• The Montgomery News

Montgomery Area in Need of Re-Development

Enough is enough.


This 38,000-square-foot derelict office building in Montgomery Township is an accident waiting to happen. When will “the powers that be” take action and condemn this property located at the corner of Routes 206 and 518.


The two-story building on a three-acre lot behind Wawa was at one time assessed at $3.177 million for tax purposes. Things changed during a winter storm six years ago, when heavy snow caused the roof to collapse in 2012. The building has been empty ever since.

The office building at 1026 Route 518 near the intersection of Route 206 in Montgomery Township has been like this — and getting worse — since 2012.

Any neighborhood child or teen with an iota of curiosity could walk through a wide open door labeled PrincetonOne. Inside is a dark mold-infested foyer with wires and metal drooping from the ceiling.


Doors are wide open. Here is one if front of the building.

Montgomery Township Administrator Donato Nieman said in a telephone interview that the building is “in foreclosure.”


Montgomery Township Deputy Mayor Marvin Schuldiner, who ran for office in 2018 on the platform that he wanted to clean up the blighted properties at the gateway to Montgomery, said he has been trying to find out who owns the property at 1026 Route 518. This is more difficult than one would think.


“The township sent a demolition order to who we think the owner of the building is,” Schuldiner said in an email. “We are trying to determine who the actual current owner is in order to hold them responsible for keeping the property safe. If the safety issues are not addressed by the property owner, the township does have some tools at its disposal.”


The spray paint on the door says it all.

“The COVID-19 pandemic has delayed this project and we are trying to determine how the economic slowdown related to COVID-19 has impacted the real estate development environment,” he says.



A look inside from any broken window or wide open door reveals lots of spray paint in addition to empty beer cans.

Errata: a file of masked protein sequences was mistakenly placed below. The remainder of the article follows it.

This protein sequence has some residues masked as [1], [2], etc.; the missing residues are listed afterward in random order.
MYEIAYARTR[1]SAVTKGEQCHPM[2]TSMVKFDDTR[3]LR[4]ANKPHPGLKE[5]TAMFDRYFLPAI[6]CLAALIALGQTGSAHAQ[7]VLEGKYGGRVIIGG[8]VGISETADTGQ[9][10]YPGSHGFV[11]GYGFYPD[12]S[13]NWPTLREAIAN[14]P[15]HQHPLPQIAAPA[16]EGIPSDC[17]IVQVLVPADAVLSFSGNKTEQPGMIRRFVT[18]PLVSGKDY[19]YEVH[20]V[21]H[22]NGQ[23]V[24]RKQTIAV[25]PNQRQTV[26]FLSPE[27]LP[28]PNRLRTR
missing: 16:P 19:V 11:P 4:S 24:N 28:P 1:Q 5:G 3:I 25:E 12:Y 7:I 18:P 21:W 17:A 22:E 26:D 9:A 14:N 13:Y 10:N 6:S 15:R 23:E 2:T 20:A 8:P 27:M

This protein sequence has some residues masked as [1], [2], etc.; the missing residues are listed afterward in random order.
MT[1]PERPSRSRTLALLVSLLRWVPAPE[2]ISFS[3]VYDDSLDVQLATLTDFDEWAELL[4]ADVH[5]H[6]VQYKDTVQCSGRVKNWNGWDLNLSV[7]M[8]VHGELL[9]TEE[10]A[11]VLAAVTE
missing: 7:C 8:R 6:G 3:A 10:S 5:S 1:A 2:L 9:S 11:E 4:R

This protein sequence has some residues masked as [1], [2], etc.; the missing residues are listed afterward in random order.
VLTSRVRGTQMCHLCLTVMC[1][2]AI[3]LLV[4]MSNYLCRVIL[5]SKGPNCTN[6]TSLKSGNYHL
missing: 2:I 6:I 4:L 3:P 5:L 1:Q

The property has an unlucky history.


In 1980, hazardous substances, specifically trichloroethylene (TCE) was found in the area and traced to Princeton Gamma-Tech (PGT), which once occupied the site. The company manufactured instruments, including nuclear radiation detection equipment. In its operations, it used TCE as a degreasing agent according to court records.


“The company disposed of TCE by pouring it onto the open ground of the manufacturing site, and in later years at waste disposal sites” in Franklin Township, according to an article on BusinessInsurance.com.


In 1988, the Environmental Protection Agency told Princeton Gamma-Tech that it had been designated a potentially responsible party for environment contamination at sites surrounding its manufacturing unit.


A Super Fund Cleanup was completed at the site in the 1980s, to treat contaminated ground water in Rocky Hill and Montgomery Township.


In 2016, the property’s parking lot was rented to car dealerships on Route 206, which also had overflow parking at properties in Research Park and Airpark Road.


Kevin Van Hise, Montgomery Township Attorney, said 1026 Washington Road appears to have been sold in December 2019 to a limited liability corporation.


Township officials are very interested in talking to the new owners.


Deputy Mayor Schuldiner said he was unaware of the open doors at the property and he is going to work to have the property secured as quickly as possible. ■

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